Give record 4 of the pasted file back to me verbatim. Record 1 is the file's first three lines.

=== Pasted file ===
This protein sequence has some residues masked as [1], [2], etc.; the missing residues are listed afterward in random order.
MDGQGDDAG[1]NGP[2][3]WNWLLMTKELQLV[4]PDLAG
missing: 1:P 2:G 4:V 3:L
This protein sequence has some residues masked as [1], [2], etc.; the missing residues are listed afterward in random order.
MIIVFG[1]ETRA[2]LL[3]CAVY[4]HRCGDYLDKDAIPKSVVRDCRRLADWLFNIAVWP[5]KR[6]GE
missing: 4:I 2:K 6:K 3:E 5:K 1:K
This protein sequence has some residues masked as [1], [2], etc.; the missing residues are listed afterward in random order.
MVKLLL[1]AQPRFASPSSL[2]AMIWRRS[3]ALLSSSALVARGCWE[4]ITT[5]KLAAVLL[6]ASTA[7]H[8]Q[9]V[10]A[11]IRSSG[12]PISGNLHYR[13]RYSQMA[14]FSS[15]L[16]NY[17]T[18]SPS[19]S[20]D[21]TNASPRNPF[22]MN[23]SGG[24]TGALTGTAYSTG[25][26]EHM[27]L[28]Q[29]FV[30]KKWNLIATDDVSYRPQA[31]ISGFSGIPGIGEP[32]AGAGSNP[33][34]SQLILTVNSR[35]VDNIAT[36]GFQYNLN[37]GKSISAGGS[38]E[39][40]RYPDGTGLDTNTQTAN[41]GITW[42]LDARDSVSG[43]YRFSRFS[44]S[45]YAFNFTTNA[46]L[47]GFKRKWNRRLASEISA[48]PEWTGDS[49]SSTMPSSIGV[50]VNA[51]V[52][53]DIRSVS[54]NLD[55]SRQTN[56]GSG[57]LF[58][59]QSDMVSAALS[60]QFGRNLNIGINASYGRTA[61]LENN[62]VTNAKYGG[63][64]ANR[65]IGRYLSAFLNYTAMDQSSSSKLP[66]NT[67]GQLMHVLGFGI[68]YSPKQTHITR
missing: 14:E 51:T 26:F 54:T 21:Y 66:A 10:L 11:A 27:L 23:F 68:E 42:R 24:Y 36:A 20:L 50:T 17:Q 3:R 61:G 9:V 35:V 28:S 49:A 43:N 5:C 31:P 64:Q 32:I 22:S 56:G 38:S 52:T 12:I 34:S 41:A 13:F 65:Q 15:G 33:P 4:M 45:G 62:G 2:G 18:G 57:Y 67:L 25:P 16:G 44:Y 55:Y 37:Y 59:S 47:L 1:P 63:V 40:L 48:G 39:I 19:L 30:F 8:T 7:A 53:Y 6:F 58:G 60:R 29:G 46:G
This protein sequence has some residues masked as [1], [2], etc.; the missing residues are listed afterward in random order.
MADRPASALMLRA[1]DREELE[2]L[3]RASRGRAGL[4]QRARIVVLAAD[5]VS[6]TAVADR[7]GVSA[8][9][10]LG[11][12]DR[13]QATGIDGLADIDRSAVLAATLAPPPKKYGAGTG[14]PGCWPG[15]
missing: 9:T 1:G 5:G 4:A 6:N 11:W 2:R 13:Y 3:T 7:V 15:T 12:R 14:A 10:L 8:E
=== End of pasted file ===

This protein sequence has some residues masked as [1], [2], etc.; the missing residues are listed afterward in random order.
MADRPASALMLRA[1]DREELE[2]L[3]RASRGRAGL[4]QRARIVVLAAD[5]VS[6]TAVADR[7]GVSA[8][9][10]LG[11][12]DR[13]QATGIDGLADIDRSAVLAATLAPPPKKYGAGTG[14]PGCWPG[15]
missing: 9:T 1:G 5:G 4:A 6:N 11:W 2:R 13:Y 3:T 7:V 15:T 12:R 14:A 10:L 8:E